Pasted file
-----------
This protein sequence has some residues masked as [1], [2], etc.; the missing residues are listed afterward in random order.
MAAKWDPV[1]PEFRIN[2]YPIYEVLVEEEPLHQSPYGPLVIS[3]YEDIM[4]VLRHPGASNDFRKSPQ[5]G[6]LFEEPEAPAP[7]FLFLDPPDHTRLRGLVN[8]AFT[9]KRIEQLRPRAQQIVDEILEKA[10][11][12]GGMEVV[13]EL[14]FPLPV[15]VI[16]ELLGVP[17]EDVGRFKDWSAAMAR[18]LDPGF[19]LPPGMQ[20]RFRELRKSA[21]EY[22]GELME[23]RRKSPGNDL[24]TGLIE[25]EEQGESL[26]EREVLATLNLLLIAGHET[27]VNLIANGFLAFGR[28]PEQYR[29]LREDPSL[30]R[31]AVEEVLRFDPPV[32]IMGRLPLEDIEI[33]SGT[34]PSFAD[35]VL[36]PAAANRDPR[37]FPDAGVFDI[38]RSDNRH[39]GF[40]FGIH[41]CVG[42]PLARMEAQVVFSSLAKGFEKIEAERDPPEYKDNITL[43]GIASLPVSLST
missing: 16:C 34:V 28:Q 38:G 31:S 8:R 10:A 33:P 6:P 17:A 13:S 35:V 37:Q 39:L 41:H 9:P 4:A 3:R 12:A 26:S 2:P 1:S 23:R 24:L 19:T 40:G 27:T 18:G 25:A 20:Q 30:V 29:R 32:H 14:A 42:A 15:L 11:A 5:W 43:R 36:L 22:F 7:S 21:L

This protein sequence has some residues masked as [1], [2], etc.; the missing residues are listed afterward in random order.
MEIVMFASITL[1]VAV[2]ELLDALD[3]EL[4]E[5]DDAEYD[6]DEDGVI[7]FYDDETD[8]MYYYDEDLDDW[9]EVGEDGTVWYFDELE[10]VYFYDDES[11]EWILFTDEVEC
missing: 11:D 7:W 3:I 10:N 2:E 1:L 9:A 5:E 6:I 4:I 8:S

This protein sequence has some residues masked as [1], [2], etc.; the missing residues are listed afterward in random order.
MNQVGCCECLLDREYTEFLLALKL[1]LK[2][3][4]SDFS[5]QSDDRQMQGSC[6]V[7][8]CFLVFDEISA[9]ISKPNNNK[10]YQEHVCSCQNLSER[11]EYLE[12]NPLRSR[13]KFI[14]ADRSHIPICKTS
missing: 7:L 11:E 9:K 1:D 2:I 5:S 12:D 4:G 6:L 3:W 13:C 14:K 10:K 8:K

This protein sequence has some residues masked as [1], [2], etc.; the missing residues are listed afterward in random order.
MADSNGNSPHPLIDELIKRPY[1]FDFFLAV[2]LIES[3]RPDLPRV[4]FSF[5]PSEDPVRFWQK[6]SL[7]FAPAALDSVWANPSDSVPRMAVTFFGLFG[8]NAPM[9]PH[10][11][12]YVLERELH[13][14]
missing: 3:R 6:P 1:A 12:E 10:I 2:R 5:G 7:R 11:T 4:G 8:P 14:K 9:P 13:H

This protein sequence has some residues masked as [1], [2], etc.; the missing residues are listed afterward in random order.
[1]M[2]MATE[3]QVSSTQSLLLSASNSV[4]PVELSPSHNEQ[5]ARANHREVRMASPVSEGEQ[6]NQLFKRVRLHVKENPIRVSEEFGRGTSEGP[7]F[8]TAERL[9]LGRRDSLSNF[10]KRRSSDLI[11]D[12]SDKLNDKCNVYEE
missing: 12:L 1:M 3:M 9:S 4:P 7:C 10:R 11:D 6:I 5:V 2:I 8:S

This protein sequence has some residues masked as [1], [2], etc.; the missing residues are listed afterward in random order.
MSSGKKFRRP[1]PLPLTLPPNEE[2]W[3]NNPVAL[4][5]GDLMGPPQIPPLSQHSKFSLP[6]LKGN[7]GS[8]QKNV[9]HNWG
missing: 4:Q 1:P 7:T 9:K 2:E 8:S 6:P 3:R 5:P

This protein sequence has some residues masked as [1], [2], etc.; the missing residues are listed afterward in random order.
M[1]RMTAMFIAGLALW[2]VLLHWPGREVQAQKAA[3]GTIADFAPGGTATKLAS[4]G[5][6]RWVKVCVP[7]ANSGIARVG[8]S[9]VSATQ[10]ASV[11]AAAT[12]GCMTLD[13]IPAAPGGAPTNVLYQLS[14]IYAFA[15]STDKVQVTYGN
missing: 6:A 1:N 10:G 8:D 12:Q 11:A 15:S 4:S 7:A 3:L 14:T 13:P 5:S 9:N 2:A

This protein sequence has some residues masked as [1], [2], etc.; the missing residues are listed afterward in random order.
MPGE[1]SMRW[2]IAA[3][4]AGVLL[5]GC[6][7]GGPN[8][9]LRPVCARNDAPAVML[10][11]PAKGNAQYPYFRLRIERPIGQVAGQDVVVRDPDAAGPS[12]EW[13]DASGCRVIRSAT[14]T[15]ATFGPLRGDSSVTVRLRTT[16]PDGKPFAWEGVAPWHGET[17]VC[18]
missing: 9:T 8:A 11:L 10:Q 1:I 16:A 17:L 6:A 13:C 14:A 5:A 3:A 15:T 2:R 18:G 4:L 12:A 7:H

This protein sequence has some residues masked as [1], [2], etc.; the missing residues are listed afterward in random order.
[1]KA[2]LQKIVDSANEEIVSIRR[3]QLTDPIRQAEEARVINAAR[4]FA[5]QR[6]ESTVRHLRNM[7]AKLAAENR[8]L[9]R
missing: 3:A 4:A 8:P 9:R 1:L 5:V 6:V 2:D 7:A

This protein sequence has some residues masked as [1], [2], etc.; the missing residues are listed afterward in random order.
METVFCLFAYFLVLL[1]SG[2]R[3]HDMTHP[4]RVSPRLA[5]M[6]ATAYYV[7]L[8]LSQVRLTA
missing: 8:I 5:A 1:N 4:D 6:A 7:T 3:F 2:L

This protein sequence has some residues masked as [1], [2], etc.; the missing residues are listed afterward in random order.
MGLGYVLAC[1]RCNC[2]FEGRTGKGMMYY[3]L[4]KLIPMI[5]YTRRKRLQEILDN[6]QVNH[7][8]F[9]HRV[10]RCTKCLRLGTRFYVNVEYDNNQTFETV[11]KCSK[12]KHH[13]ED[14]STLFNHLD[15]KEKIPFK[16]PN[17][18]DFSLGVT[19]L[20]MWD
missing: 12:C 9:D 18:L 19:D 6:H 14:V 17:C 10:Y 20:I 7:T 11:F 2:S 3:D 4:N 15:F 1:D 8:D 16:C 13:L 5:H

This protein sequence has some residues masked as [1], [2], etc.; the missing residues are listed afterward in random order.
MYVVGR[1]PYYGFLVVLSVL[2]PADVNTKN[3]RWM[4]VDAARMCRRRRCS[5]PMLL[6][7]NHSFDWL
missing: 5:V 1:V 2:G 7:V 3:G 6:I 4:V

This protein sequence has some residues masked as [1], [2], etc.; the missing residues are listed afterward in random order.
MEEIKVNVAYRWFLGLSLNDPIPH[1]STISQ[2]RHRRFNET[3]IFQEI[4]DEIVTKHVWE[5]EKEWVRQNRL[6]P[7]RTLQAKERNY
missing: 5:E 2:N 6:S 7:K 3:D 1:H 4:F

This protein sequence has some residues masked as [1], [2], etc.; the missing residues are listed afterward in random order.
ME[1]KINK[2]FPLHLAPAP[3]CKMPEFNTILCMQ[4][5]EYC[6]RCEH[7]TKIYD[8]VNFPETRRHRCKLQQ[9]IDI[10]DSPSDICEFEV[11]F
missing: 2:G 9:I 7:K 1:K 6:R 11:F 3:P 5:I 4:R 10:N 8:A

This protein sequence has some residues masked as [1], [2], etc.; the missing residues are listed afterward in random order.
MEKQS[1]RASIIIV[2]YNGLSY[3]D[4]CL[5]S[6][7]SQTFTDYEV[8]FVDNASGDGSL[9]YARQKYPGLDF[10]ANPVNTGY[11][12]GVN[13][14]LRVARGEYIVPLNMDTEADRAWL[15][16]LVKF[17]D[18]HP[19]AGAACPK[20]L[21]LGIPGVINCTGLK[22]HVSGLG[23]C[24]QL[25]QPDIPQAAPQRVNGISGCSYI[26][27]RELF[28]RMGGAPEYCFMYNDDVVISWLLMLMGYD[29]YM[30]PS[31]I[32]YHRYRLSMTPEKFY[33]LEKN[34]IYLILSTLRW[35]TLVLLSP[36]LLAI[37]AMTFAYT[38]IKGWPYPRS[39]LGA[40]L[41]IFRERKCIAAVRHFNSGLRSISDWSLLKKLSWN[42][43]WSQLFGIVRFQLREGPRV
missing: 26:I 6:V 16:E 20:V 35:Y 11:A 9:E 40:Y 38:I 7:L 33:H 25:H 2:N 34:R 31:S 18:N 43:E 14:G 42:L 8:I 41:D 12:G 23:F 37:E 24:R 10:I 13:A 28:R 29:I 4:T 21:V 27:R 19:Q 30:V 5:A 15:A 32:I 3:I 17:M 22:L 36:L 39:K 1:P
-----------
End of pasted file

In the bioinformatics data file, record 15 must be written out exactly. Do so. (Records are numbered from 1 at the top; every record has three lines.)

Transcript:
This protein sequence has some residues masked as [1], [2], etc.; the missing residues are listed afterward in random order.
MEKQS[1]RASIIIV[2]YNGLSY[3]D[4]CL[5]S[6][7]SQTFTDYEV[8]FVDNASGDGSL[9]YARQKYPGLDF[10]ANPVNTGY[11][12]GVN[13][14]LRVARGEYIVPLNMDTEADRAWL[15][16]LVKF[17]D[18]HP[19]AGAACPK[20]L[21]LGIPGVINCTGLK[22]HVSGLG[23]C[24]QL[25]QPDIPQAAPQRVNGISGCSYI[26][27]RELF[28]RMGGAPEYCFMYNDDVVISWLLMLMGYD[29]YM[30]PS[31]I[32]YHRYRLSMTPEKFY[33]LEKN[34]IYLILSTLRW[35]TLVLLSP[36]LLAI[37]AMTFAYT[38]IKGWPYPRS[39]LGA[40]L[41]IFRERKCIAAVRHFNSGLRSISDWSLLKKLSWN[42][43]WSQLFGIVRFQLREGPRV
missing: 26:I 6:V 16:E 20:V 35:Y 11:A 9:E 40:Y 38:I 7:L 33:H 25:H 2:N 34:R 31:S 18:N 43:E 14:G 42:L 8:I 41:D 12:G 23:F 37:E 24:R 10:I 13:A 28:R 29:I 4:T 21:V 27:R 19:Q 30:V 5:A 15:A 32:I 3:I 17:M 22:L 36:L 39:K 1:P